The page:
Ebola suvivor Dr. Kent Brantly is applauded by President Barack Obama
Healthcare professionals listen as President Barack Obama speaks about the government’s Ebola response
With her children sleeping by her lap, Amber Brantly, wife of Ebola survivor Dr. Kent Brantly, listens during an event attended by her husband and other American health care workers fighting Ebola as President Barack Obama speaks about Ebola
President Barack Obama speaks to the media about Ebola after a conference call with USAID workers in West Africa before leaving the White House en route to Wisconsin. The president said the US can’t be seen as shying away from battle against Ebola. President Obama did not directly criticize quarantine policies for returning health care workers implemented in New York and New Jersey. But he says the response to Ebola needs to be sensible and “based on science,” while supporting health care workers going overseas to fight the disease.
President Barack Obama shakes hands after arriving at Gen. Mitchell International Airport in Milwaukee
Democratic challenger for Wisconsin Governor Mary Burke is greeted by President Obama at a campaign rally at North Division High School
Noam Levey: Number Of Latinos With Insurance Coverage Surges Under Healthcare Law
The federal healthcare law has dramatically increased coverage among Latinos, according to a new report that provides a comprehensive look at the effects of the Affordable Care Act on a historically underinsured community. Overall, the percentage of Latinos ages 19 to 64 lacking health coverage fell from 36% to 23% between summer 2013 and spring 2014. That parallels a broader increase in coverage that has taken place since insurance marketplaces opened last fall and states began expanding Medicaid under the healthcare law.
The overall uninsured rate for U.S. adults under 65 plummeted from 20% to 15% in the same period, according to the Commonwealth Fund, a nonprofit group that studies U.S. and global health systems. Other surveys have shown similar declines. “The Affordable Care Act appears to be working for millions of Latinos who, as a group, have long faced the nation’s highest uninsured rates,” said the Commonwealth Fund’s Michelle Doty, the report’s lead author. “These substantial improvements will mean better health and healthcare for millions of people.” The Medicaid expansion proved particularly important for Latinos, the Commonwealth Fund report indicates. In states that expanded Medicaid, including California, the uninsured rate among working-age Latino adults dropped by about half, from 35% to 17%.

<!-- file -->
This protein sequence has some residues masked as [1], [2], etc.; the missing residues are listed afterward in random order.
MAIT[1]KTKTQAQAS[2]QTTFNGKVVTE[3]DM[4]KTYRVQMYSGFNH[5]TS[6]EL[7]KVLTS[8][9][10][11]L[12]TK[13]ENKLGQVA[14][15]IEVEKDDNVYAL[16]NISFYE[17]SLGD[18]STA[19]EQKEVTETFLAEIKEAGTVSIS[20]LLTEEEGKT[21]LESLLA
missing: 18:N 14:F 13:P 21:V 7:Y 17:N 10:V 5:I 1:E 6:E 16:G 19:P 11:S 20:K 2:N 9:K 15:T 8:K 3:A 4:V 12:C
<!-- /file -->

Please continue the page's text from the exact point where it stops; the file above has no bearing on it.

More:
PBS: White House Announces Plan To Train 50,000 People, Including Veterans, To Install Solar Panels
The U.S. is planning to train veterans to become solar panel installers in the next six years. The jobs training program is among a host of initiatives the White House says will cut carbon dioxide emissions by more than 300 million tons through 2030, plus save billions of dollars on energy bills for homeowners and businesses. It will launch this fall at one or more military bases and train a total of at least 50,000, including veterans.
The Agriculture Department will also spend nearly $70 million to fund 540 solar and renewable energy projects, focused on rural and farming areas. And the Energy Department will propose stricter efficiency standards for commercial air conditioners, a move the department said could cut emissions more than any other efficiency standard it has issued to date.
Production at American factories rebounded, claims for jobless benefits fell to a 14-year low and households held the most optimistic views in two years, signs the world’s largest economy is overcoming a global slowdown. Manufacturing output climbed 0.5 percent in September, springing back from a 0.5 percent drop the prior month, as factories pushed out more computers, appliances and building-supplies, according to Federal Reserve data issued today in Washington. Other reports showed the momentum is being sustained as the fewest workers since April 2000 filed applications for unemployment insurance last week and more consumers said this month that the economy will get better.
The reports bolster forecasts that the U.S. expansion will survive the weakening in Europe and emerging nations that has roiled global financial markets. American consumer spending, which accounts for almost 70 percent of the economy, is likely to strengthen as employment keeps growing and confidence climbs. Ford Motor Co. is among those automakers that remain upbeat. The second-biggest U.S. carmaker is adding workers at its Dearborn, Michigan, plant as it prepares for its new aluminum-bodied F-150 pickup. The truck is scheduled to arrive in showrooms by the end of the year. “These new jobs will help meet anticipated customer demand,” said Joe Hinrichs, Ford’s president of the Americas, during an Oct. 13 announcement. The company has hired more than 23,000 employees since 2011.